Prof. Amar Mohanty, Professor and Ontario Premier’s Research Chair in Biomaterials and Transportation at the University of Guelph, Canada is an international leader in the field of biomaterials with a focus in engineering new sustainable materials. Prof. Mohanty's research interests are focused on the bioeconomy R&D related to biobased materials and biorefinery (value-added uses of coproducts/byproducts from biofuel and food industries). He has more than 700 publications to his credit, including 284 peer-reviewed journal papers, 380 conference presentations/abstracts, 4 edited books, 18 book chapters, and 46 Patents awarded/applied. Hi research has been cited totally 18,275 times as reported by Google Scholar (Sep. 7, 2016) with an h-index of 64 and an i10-index of 202. His RG score is reported as high as 45.21 by ResearchGate (Sep. 7, 2016)  which is higher than that of 97.5% of ResearchGate members. He received the Lifetime Achievement Award from the BioEnvironmental Polymer Society (BEPS) in 2015. Prof. Mohanty is an accomplished researcher and was the holder of the prestigious Alexander von Humboldt Fellowship at the Technical University of Berlin, Germany. He received the Andrew Chase Forest Products Division Award from the American Institute of Chemical Engineers and was also the the Jim Hammer Memorial Service Awardee from the BioEnvironmental Polymer Society. Dr. Mohanty serves as Editorial Board Member for seven international journals.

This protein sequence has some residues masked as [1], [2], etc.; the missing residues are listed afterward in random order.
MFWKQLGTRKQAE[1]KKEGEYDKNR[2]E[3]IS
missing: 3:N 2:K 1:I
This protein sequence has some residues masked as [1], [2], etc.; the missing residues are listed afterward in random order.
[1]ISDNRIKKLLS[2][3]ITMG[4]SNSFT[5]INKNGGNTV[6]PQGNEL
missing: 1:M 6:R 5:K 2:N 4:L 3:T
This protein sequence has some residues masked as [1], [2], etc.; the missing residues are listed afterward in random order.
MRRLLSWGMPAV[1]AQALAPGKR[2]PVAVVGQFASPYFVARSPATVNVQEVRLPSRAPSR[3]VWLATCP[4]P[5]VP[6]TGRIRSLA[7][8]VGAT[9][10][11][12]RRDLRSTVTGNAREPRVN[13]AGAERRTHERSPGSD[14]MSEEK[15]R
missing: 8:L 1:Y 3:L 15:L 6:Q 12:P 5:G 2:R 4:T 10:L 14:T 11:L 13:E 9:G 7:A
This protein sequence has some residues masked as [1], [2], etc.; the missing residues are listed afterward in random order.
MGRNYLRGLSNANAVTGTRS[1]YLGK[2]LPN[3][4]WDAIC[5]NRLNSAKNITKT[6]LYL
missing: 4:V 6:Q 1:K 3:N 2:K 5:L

Abstract:

Renewable resource-based nature of bioplastics and biobased materials is not enough in bringing these emerging bioproducts to market place for societal benefit. Circular economy is a concept that targets waste minimization through a closed loop system thereby helping a sustainable development. The co-product and byproduct of one industry can find value-added uses if appropriately integrated in the design and engineering of biobased materials of commercial attraction. Bioplastic as such may be comparatively expensive as compared to traditional and petro-based plastics. An undervalued co-product of one industry can be integrated into a bioplastic in creating novel biobased materials for new industrial uses. The coproducts from biofuel, pyrolysis as well as food processing industries show immense potential as fillers or reinforcing materials for plastics in creating a range of eco-friendly and sustainable biocomposites. This presentation will provide an overview on the recent development of these biobased composite materials for industrial uses in green packaging, consumer products and light weight auto-parts.

Break:
Group Photo and Coffee Break: 10:45 -11:05 @ Foyer